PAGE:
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Kirk Rice Blog

Capital Gains Tax PlanningWritten on May 25, 2016 by Peter Sharratt

Financial Services Questions

The Question:

I use my ISA Allowance each year but not my Capital Gains Tax Allowance, primarily because I do not understand how to make the most of it. Could you explain?

Peter Sharratt answers:

Hopefully the following example will help.  I am going to ignore charges and attitude to risk which in reality are important, but they only serve to complicate the explanation. Everyone has an Annual Capital Gains Tax (CGT) Allowance and this is currently £11,100.

For my example, let’s assume someone (our investor) has £100,000 to invest having already used their ISA Allowance. They invest the £100,000 into a Portfolio of Collective Funds such as Unit Trusts (UT) or Open Ended Investment Companies (OEIC).  Both are often what you will invest in via a Stocks & Shares ISA. But these will NOT be in an ISA and so any gains would be subject to Capital Gains Tax (CGT). A year later the £100,000 may have increased to £110,000 giving our investor an unrealised gain of £10,000 (remember, this is an example, in reality the investment could have fallen). For the gain to become assessable to CGT, it needs to be realised, i.e. the investment needs to be sold. Selling it for £110,000 realises a gain of £10,000 and assuming our investor had no other realised gains it would be Tax Free as it is within their CGT Allowance of £11,100. The £110,000 is immediately reinvested and any gain (for CGT purposes) would then be based on growth over and above the £110,000. If the £110,000 increased to £119,000 (again an example) the following Tax Year it could be sold to realise a gain of £9,000 which again would be Tax Free as it is within the CGT Allowance for that tax year.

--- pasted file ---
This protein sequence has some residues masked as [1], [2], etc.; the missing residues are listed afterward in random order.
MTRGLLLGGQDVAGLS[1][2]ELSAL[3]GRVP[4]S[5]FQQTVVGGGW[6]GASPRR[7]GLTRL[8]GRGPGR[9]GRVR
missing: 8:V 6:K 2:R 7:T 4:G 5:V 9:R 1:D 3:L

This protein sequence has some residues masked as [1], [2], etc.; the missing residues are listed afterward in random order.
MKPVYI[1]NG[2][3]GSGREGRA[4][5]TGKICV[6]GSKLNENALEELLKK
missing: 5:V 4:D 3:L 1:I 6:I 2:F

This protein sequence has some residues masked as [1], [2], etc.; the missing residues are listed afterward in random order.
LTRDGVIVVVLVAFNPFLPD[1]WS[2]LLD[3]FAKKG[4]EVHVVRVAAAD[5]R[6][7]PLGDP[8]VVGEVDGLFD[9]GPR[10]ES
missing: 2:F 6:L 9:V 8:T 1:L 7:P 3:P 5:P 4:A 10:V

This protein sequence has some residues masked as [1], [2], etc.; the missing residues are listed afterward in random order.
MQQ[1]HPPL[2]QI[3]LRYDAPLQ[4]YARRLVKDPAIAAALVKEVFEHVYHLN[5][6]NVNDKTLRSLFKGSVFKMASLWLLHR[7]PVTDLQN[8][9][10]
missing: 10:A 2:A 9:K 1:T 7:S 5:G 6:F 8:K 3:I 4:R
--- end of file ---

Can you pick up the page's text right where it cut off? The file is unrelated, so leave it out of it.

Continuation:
At this point our Investor would have another year’s ISA Allowance available and they could  move £15,240 from the Collective Funds into their ISA.  Points to be aware of though; you cannot buy back the same fund/s within 30 days, you have to invest in something different. It therefore makes sense to choose a provider with a broad range of funds to invest in. Having said “ I am going to ignore charges”, you should consider keeping the buying and selling costs to a minimum. It therefore makes sense to choose a provider with low or ideally no dealing charges. Finally, the CGT allowance is a use it or lose it allowance; you cannot carry forward unused allowances cannot carry forward unused allowances from one year to the next.

Any reader interested in discussing this topic further can telephone Peter Sharratt on 01344 875000 or email peter.sharratt@kirkrice.co.uk.

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Please note: answers are given for general guidance only and specific advice should be taken before acting on any of the suggestions made.